What I thought of Suicide Squad: Rebirth #1

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Trying to find a gem with DC’s Rebirth comics is like sticking your hand into a massive bucket of broken glass to pull out a diamond. As the Suicide Squad film arrives in cinemas this week to waves of effluence from critics, DC have launched their Rebirth of Suicide Squad this week and I stick my hand into that bucket of broken glass to see whether I pull out a diamond or not.

The problem here is that Rebirth is supposed to bring back the ‘more hopeful, brighter DC Universe’, yet with a title like Suicide Squad precludes a certain amount of dark so writer Rob Williams and artist Philip Tan have a precarious balancing act to achieve here. Now I liked the 1980’s John Ostrander run on this title a lot, and he managed to walk the tightrope well by throwing in light and shade, plus the title then was used to clean out some Z-List villains. This iteration of the Squad are backed up by Big Screen counterparts, plus they’re not going to kill off moneyspinners like Harley Quinn and Deadshot so what does this Rebirth actually do?

Well, it throws in an idealised Obama who starts the issue trying to kick Amanda Waller out on her arse but is ended up being convinced of the need of Task Force X, the Suicide Squad not to mention the need for someone to keep the Squad in line. That person being Rick Flag.

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It’s actually a pretty good start. There’s nice shades of grey which carries on during the recruitment of Rick Flag, and this revamped Squad’s first mission to save a McGuffin from bad guys.

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Surprisingly to me, Suicide Squad: Rebirth isn’t a bad comic, I’d even venture as far as saying I liked it. Yes, it is a bit simplistic, plus Philip Tan’s sub-Jim Lee style (Lee is scheduled to be regular penciller in future issues) grates a tad, but Williams turns in a very good reboot of a team with a complex history so you could pick this up having never read an issue before and get the concept right away.

So I’m pulling my hand out that big bucket of broken glass not with a diamond perhaps, but something worth looking at.

DC Comics films cheer up, Kong: Skull Island made me wet my pants and The Walking Dead cast laugh at us because of Brexit

San Diego Comic Con hit its Big Day yesterday with the infamous Hall H throwing out big presentations one after another. This is a day where people queue for up to a day beforehand to get in sleeping in each others sweat and filth in order to be within 200 metres of their heroes. If they’re lucky of course.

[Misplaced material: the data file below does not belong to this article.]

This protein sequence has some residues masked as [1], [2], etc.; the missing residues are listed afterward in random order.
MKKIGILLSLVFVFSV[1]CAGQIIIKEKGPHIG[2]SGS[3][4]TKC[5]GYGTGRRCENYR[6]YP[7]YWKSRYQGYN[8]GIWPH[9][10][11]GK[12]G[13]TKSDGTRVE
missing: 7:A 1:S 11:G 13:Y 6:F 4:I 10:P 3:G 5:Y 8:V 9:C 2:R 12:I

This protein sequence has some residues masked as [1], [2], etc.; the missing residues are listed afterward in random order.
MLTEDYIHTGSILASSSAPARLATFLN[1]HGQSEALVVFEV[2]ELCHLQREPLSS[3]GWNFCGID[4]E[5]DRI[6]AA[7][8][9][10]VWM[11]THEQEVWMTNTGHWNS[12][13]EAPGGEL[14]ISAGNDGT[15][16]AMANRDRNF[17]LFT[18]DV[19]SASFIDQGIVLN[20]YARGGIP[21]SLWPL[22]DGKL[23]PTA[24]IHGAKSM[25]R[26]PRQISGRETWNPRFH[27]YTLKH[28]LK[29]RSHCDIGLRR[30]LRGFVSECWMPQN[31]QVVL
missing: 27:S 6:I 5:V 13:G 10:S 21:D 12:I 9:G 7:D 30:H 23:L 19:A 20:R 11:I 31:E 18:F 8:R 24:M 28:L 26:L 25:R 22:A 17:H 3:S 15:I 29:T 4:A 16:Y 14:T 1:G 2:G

First up was Warner Brothers who came out like an alcoholic who’s just went clean and who wants to tell you about it. One of the rightful criticisms of Warner’s DC Comics films is they’re too dark and miserable to the point where Batman Versus Superman ended up being a masochistic exercise in misery rather than anything fun. So first up, Wonder Woman.

It looks alright, the WW1 setting is odd because that was a much more complex war to portray on screen than WW2 because you can’t just depict a complex war based upon imperialism as easily as Goodies killing Nazis. Still is does give it a different look though at some point even the most rabid fan has to deal with the fact Gal Gadot can’t act.

Next up; Justice League.

There’s more fun in the nearly three minute trailer than the entire of the aforementioned Batman Versus Superman, plus Man of Steel combined. That doesn’t make a great film though but this has got such a low starting point in terms of expectations a light, fun superhero film would be a masterpiece.

As for Suicide Squad..

I dunno, it looks fun but it also looks as if a committee of accountants have poured over every Marvel film of the last decade and come up with a film.

The main event for a Giant Monster fan like myself is Kong: Skull Island.

Godzilla was alright but far too dull in places. The Peter Jackson King Kong remake was overlong and tedious, but this promises less of a boring time at the cinema which a giant monster film shouldn’t be.

There were other film Warner Brothers presented but J.K Rowling can fuck off.

Marvel also produced loads of stuff but unlike Warners they didn’t release them directly online and that might keep the thousands of smelly, sweaty fans in Hall H happy, but it doesn’t stop piracy. Ah well, here’s the Doctor Strange trailer with Benedict Cumberbatch’s iffy American accent.

One of the things that’s clear is that the big media companies have honed how they use San Diego to their benefit which benefits those us sat on our arses thousands of miles away, but perhaps make the experience of those actually there a bit less special. However sticking most of the big panels online more or less within 24 hours of them happening means we can get to see things like the cast of The Walking Dead (well, a couple of them) taking the piss out of the UK because of Brexit.

Even people whose job is playing someone in a post apocalyptic world where mindless zombies eat people thinks Brexit is a bad idea…

So with that in mind I’m off to watch the Aliens 30th anniversary panel without smelling like a tramps old socks.